Receiver takes over management of Forest View Suites from owners who are unable to pay their debts

Polar Bear Properties Ltd. and 5409676 Manitoba Ltd. owe nearly $25 million, including $1.5 million to the City of Thompson

The company that owns Forest View Suites, better known by its former name of Princeton Towers, has been placed into receivership because it is unable to pay back money it borrowed to run the apartments.

Ernst & Young was appointed by the Manitoba Court of Queen’s Bench as the receiver of the assets of Polar Bear Properties Ltd. and Manitoba numbered company 5409676 Manitoba Ltd, which have owned the apartment buildings at 364 and 424 Princeton Drive since 2009, after a July 31 hearing.

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Forest View Suites consists of 275 apartment units in two buildings. Polar Bear Properties Ltd. and 5409676 Manitoba Ltd. owe nearly $25 million to creditors and said that as of July 31 they had about $65,000 in cash, $170,000 in accounts receivable, and $28.5 million in the form of the buildings and property, though the Manitoba Municipal Relations property assessment of the buildings for 2019 values the land at $812,500 and the buildings at $15,689,100.

Most of the money that Polar Bear Properties owes is to the Royal Bank of Canada – a total of $23,130,300. The City of Thompson is owed $1,364,424 in unpaid property taxes, $115,748 for water bills, and another $19,232 worth of unspecified debts. The owners also owe Thompson Fire & Emergency Services $8,004 and Manitoba Hydro $193,739. Other companies and organizations owed money include Armour Management, which manages the properties, Bell MTS, the Impact Security Group, Northern Laundry, Shaw Cable, the Thompson Recycle Centre, Wilson’s Business Solutions and the Thompson Citizen and Nickel Belt News.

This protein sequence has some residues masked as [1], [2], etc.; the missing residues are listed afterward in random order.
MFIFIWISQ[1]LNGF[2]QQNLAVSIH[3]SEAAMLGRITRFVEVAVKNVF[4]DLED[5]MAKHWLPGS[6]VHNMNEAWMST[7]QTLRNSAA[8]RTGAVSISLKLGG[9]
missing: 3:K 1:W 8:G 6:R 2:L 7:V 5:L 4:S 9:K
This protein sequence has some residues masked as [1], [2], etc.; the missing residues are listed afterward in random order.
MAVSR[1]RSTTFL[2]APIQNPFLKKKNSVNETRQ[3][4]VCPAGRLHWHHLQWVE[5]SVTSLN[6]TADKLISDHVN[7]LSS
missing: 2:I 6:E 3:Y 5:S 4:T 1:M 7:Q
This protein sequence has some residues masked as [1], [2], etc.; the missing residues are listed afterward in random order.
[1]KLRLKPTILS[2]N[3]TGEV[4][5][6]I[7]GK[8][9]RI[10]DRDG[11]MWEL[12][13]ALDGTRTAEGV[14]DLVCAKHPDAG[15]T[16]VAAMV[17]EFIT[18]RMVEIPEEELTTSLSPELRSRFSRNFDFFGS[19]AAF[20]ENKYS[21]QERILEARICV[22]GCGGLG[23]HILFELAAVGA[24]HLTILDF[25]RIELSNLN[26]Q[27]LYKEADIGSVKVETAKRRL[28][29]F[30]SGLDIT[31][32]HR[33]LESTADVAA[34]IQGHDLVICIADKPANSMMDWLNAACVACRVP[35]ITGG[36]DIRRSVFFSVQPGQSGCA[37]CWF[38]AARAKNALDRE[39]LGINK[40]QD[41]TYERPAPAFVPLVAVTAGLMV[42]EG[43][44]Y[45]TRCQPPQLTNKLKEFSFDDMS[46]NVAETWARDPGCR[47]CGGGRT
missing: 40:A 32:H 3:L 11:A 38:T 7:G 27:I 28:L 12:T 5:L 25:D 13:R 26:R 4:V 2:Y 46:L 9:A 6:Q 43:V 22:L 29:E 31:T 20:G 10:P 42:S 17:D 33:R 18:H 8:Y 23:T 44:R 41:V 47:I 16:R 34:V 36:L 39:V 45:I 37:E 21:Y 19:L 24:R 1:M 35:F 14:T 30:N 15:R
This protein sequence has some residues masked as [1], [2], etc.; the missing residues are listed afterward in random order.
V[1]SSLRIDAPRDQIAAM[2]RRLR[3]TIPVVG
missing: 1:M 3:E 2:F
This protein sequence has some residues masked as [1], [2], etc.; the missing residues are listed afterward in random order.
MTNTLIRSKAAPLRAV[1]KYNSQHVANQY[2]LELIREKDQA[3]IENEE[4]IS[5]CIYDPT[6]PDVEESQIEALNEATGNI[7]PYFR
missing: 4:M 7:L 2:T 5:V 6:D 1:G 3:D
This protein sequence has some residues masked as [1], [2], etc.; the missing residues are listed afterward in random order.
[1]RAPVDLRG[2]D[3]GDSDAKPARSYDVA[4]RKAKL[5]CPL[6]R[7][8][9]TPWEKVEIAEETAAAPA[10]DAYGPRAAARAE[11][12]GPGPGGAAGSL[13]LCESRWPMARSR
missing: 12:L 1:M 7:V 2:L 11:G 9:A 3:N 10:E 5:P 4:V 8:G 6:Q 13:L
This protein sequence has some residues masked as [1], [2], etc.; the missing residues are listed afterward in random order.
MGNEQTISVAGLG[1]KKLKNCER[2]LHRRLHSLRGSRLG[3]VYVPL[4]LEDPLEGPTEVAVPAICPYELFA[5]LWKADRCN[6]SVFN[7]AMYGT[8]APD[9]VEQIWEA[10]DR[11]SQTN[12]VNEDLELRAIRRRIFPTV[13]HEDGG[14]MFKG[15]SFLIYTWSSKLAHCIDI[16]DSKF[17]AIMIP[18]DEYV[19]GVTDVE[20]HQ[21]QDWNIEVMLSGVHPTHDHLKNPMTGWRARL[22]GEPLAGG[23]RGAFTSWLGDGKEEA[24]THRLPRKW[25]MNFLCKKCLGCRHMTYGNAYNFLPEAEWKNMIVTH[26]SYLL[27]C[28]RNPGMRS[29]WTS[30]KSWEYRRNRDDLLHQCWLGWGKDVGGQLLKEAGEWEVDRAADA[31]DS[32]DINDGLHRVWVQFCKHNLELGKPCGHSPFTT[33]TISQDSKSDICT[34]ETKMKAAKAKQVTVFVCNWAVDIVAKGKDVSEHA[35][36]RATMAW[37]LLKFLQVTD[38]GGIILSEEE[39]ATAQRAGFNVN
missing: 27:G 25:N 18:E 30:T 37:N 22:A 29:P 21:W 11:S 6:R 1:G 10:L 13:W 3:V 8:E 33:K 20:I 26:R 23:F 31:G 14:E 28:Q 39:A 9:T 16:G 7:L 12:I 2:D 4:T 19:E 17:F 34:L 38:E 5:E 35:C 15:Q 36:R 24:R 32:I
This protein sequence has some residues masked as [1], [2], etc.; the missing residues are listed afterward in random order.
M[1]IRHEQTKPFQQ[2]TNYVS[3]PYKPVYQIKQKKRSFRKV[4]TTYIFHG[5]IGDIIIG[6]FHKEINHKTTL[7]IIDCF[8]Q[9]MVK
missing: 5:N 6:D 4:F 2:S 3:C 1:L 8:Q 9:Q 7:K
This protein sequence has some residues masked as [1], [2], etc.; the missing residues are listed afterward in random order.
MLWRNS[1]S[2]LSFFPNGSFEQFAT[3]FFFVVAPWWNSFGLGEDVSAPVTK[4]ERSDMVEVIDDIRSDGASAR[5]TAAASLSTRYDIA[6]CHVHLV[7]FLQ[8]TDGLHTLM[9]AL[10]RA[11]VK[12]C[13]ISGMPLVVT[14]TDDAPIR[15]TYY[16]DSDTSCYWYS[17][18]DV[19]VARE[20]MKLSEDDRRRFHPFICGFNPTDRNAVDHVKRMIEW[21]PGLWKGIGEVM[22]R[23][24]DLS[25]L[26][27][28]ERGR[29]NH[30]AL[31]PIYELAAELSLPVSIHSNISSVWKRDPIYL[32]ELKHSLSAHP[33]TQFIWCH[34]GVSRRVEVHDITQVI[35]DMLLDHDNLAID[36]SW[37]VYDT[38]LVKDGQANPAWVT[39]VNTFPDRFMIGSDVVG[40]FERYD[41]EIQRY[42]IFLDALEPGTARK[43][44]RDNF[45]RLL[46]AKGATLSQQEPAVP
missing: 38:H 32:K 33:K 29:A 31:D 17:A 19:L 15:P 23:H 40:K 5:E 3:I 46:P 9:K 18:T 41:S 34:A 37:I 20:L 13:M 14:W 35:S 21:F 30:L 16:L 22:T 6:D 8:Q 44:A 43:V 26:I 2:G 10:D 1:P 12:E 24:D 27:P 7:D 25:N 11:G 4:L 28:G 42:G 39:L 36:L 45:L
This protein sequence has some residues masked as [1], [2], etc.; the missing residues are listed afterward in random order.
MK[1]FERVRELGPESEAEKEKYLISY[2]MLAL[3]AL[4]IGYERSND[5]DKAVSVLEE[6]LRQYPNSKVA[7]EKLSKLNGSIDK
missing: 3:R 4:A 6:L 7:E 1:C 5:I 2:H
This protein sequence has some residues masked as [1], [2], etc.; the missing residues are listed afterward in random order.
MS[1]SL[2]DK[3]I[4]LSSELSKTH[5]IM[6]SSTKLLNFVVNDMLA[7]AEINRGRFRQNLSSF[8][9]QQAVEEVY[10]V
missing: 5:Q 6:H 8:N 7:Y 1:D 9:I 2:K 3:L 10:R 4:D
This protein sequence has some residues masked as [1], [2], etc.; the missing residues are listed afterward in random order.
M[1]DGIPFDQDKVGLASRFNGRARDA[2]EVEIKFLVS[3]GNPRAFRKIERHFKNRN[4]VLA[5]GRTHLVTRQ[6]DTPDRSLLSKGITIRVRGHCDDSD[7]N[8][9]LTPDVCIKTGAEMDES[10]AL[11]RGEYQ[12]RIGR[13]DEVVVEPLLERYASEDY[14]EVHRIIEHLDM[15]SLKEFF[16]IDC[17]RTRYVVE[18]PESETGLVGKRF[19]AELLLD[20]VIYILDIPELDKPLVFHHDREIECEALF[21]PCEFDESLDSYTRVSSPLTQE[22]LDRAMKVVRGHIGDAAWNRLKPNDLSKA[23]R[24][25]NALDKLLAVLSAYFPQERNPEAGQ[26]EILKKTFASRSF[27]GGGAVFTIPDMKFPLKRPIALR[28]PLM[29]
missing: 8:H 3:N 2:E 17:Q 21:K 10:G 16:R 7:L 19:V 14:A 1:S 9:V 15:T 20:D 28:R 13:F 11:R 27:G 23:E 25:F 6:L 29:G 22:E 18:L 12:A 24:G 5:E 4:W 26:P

In a list of frequently asked questions on Ernst & Young’s website, the receiver explains that receiverships are a way for secured creditors (such as the bank that holds a mortgage on a property) to recover amounts they are owed in the event the company defaults on its loan payments.

“To put it simply, the Debtors financed the acquisition of the Suites with debt and have been unable to meet the repayment terms with their lender. The Receiver will assume the role of executive management of the Debtors and expects to carry on operations of the Suites seamlessly and without interruption to residents. Residents are not required nor does the Receiver recommend that residents pursue alternative living arrangements.”

Ernst & Young says specific inquiries from residents should be directed to management onsite or emailed to service@armourmanagement.ca.

As receiver, Ernst & Young’s duties include continuing the management of the suites under the current property manager or another one without interruption to current and future residents, as well as the job of administering the process to sell Forest View Suites in an orderly and transparent basis under court supervision.

Debts are frozen at the amounts they were as of July 31.

Polar Bear Properties acquired Princeton Towers in early 2009 from the Sheiner Group, a Montreal-based real estate investment firm, and Silver Management Group Ltd, an Ottawa-based residential and commercial property management company. Those companies had purchased the towers less than two years earlier, on April 2, 2007. Polar Bear Properties attempted to sell off individual one- and two-bedroom apartments as condominiums for $164,900 and $184,900, respectively, in 2009.

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